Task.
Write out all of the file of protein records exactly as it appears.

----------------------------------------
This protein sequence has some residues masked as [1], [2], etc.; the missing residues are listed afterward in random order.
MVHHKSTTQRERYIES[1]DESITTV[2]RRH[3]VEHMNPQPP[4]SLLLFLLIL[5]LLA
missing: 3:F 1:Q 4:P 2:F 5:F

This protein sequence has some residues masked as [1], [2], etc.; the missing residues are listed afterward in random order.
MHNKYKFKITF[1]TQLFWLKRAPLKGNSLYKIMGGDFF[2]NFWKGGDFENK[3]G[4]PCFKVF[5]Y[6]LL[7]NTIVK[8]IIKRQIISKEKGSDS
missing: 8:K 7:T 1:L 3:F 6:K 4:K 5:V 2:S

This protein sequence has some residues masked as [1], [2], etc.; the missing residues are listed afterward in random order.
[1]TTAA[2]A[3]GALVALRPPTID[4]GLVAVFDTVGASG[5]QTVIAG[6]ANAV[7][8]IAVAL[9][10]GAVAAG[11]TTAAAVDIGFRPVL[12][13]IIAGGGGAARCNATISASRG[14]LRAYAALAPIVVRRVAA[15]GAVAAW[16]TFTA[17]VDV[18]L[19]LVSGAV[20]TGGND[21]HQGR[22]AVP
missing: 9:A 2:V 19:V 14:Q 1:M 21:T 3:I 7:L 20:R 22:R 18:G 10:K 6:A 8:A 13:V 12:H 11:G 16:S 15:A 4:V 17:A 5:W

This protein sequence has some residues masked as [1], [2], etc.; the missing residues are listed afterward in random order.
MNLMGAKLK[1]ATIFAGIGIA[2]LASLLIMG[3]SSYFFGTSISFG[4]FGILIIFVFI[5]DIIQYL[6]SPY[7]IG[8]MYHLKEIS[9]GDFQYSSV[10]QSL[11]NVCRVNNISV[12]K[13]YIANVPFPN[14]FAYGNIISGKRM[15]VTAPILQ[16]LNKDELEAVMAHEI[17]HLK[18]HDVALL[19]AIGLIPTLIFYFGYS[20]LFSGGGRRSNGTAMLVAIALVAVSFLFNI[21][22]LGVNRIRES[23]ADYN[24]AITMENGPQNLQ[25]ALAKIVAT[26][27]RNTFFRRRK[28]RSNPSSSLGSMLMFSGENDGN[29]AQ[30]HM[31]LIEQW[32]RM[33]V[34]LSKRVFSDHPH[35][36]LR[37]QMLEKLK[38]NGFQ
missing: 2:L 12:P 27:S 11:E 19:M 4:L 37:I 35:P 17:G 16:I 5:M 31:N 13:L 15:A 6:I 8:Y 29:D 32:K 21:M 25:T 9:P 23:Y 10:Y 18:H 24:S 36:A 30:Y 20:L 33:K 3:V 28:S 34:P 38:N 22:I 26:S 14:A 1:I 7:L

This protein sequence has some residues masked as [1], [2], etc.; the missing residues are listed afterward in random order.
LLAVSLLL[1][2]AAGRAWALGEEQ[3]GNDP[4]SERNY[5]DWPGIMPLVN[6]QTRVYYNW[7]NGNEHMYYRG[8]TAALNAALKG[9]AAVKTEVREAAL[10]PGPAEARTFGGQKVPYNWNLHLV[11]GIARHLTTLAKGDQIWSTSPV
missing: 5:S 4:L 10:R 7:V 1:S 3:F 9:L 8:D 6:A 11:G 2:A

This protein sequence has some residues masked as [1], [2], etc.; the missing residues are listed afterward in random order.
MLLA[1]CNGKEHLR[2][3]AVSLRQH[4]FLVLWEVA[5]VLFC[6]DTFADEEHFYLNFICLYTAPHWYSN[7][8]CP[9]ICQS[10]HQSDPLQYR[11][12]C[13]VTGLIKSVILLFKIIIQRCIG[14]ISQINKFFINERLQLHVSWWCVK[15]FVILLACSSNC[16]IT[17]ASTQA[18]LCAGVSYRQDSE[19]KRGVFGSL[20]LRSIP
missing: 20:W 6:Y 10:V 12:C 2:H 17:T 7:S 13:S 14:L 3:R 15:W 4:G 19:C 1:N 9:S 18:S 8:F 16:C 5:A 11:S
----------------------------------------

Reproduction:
This protein sequence has some residues masked as [1], [2], etc.; the missing residues are listed afterward in random order.
MVHHKSTTQRERYIES[1]DESITTV[2]RRH[3]VEHMNPQPP[4]SLLLFLLIL[5]LLA
missing: 3:F 1:Q 4:P 2:F 5:F

This protein sequence has some residues masked as [1], [2], etc.; the missing residues are listed afterward in random order.
MHNKYKFKITF[1]TQLFWLKRAPLKGNSLYKIMGGDFF[2]NFWKGGDFENK[3]G[4]PCFKVF[5]Y[6]LL[7]NTIVK[8]IIKRQIISKEKGSDS
missing: 8:K 7:T 1:L 3:F 6:K 4:K 5:V 2:S

This protein sequence has some residues masked as [1], [2], etc.; the missing residues are listed afterward in random order.
[1]TTAA[2]A[3]GALVALRPPTID[4]GLVAVFDTVGASG[5]QTVIAG[6]ANAV[7][8]IAVAL[9][10]GAVAAG[11]TTAAAVDIGFRPVL[12][13]IIAGGGGAARCNATISASRG[14]LRAYAALAPIVVRRVAA[15]GAVAAW[16]TFTA[17]VDV[18]L[19]LVSGAV[20]TGGND[21]HQGR[22]AVP
missing: 9:A 2:V 19:V 14:Q 1:M 21:T 3:I 7:L 20:R 22:R 18:G 10:K 6:A 8:A 13:V 12:H 11:G 16:S 15:A 4:V 17:A 5:W

This protein sequence has some residues masked as [1], [2], etc.; the missing residues are listed afterward in random order.
MNLMGAKLK[1]ATIFAGIGIA[2]LASLLIMG[3]SSYFFGTSISFG[4]FGILIIFVFI[5]DIIQYL[6]SPY[7]IG[8]MYHLKEIS[9]GDFQYSSV[10]QSL[11]NVCRVNNISV[12]K[13]YIANVPFPN[14]FAYGNIISGKRM[15]VTAPILQ[16]LNKDELEAVMAHEI[17]HLK[18]HDVALL[19]AIGLIPTLIFYFGYS[20]LFSGGGRRSNGTAMLVAIALVAVSFLFNI[21][22]LGVNRIRES[23]ADYN[24]AITMENGPQNLQ[25]ALAKIVAT[26][27]RNTFFRRRK[28]RSNPSSSLGSMLMFSGENDGN[29]AQ[30]HM[31]LIEQW[32]RM[33]V[34]LSKRVFSDHPH[35][36]LR[37]QMLEKLK[38]NGFQ
missing: 2:L 12:P 27:S 11:E 19:M 4:L 37:I 35:P 17:G 16:I 5:M 31:N 13:L 15:A 6:I 8:Y 29:D 32:K 21:M 25:T 9:P 23:Y 10:Y 18:H 24:S 36:A 30:Y 20:L 33:K 3:V 28:S 34:P 38:N 22:I 26:S 14:A 1:I 7:L

This protein sequence has some residues masked as [1], [2], etc.; the missing residues are listed afterward in random order.
LLAVSLLL[1][2]AAGRAWALGEEQ[3]GNDP[4]SERNY[5]DWPGIMPLVN[6]QTRVYYNW[7]NGNEHMYYRG[8]TAALNAALKG[9]AAVKTEVREAAL[10]PGPAEARTFGGQKVPYNWNLHLV[11]GIARHLTTLAKGDQIWSTSPV
missing: 5:S 4:L 10:R 7:V 1:S 3:F 9:L 8:D 6:A 11:G 2:A

This protein sequence has some residues masked as [1], [2], etc.; the missing residues are listed afterward in random order.
MLLA[1]CNGKEHLR[2][3]AVSLRQH[4]FLVLWEVA[5]VLFC[6]DTFADEEHFYLNFICLYTAPHWYSN[7][8]CP[9]ICQS[10]HQSDPLQYR[11][12]C[13]VTGLIKSVILLFKIIIQRCIG[14]ISQINKFFINERLQLHVSWWCVK[15]FVILLACSSNC[16]IT[17]ASTQA[18]LCAGVSYRQDSE[19]KRGVFGSL[20]LRSIP
missing: 20:W 6:Y 10:V 12:C 2:H 17:T 7:S 13:S 14:L 3:R 15:W 4:G 19:C 1:N 9:S 18:S 8:F 16:C 5:A 11:S